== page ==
It is important to match the formats of the dates in both files. Check your global variables in the main tab to understand the settings you are assigning to the vToday variable as this will need to match the data being read from the source to complete the process. The screenshot below shows where to check in Qlik Sense, the same applies in QlikView.
thanks for sharing this, but I have a question! Was there a (real world) reason you didn't do this using EDX triggers?
Hi Marcus, just a personal preference and I'll often look for a simple solution in Qlik before bringing other tools into the mix. I have also had to debug too many implementations where people have over-complicated things with too many handovers etc so I aim for simple solutions that are easy to maintain and easy to understand by people new to the implementation (on the Qlik side at least)... Cheers.
Thanks for sharing, this is a very useful piece of work, it could help many of us on a daily basis
We used this configuration today and it's pretty amazing. I know EDX triggers are the recommended way to trigger refreshes in QMC, but the overhead for EDX is way more than this setup requires.
For EDX setup you need to setup at least an EXE and have a setup EXE to ocnfigure for the task that you want to fire. Then you also need to setup a scheduled task or BAT file to run the EXE file based on a trigger from the source database anyways. In most cases, the configuration for this is many more steps than what is outlined above.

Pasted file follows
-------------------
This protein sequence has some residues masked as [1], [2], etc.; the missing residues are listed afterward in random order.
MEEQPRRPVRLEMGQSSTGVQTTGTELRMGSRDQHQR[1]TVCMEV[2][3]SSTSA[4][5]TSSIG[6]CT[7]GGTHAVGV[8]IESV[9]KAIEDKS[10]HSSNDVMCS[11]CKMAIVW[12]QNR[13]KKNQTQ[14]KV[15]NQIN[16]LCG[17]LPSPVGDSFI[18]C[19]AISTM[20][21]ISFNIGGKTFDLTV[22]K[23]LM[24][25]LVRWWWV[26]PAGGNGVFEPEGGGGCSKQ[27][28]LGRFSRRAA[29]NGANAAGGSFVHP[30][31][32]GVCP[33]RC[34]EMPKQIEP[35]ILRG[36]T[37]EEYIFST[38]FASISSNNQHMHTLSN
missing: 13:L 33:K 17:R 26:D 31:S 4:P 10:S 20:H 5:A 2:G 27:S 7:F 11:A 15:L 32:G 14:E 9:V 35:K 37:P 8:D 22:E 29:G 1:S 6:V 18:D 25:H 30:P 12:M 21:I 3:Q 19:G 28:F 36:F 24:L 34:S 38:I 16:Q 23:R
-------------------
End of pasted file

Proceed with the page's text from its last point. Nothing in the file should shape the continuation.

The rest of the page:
Is there any other reason besides the slight hit to performance and the 'constant' connection to the source database that is of concern for this configuration? What other benefits do EDX have over the above?
I'll let others comment on the prowess of the EDX approach as I'm more of a fan of simplicity. From my perspective the only benefit would be a direct handover from one to the other at the exact time the DB processing competes. However if we're looping through every 10 seconds then that is a delay I would probably be comfortable with.
With regards to the hit to the database of this loop statement. I cannot see any evidence of resource consumption of this simple select statement querying a table with a single column and a single row on my database instance but others will have their views on the pros and cons of this approach.
If you have any other feedback please add it to this conversation as I'm not advocating one or the other. My aim with this is to enable solutions without too much technical expertise. We can't be masters of everything IT!
A useful script that is an alternative to EDX.
One option rather than looping continuously with a delay could be tobset the app to reload at a frequent interval on the server, say every 2 or 5 mins.
Absolutely correct. There are not really good or bad approaches, just options... The sleep command in this script allows you to customize the time delay to whatever setting you like so 5, 10 mins are perfectly acceptable and logical depending on the tightness of your reload window...
The qvf is to be used with Qlik Sense to see how this process works in practice, the qvw when using QlikView.
Thanks a lot for your sharing,
very interesting and powerful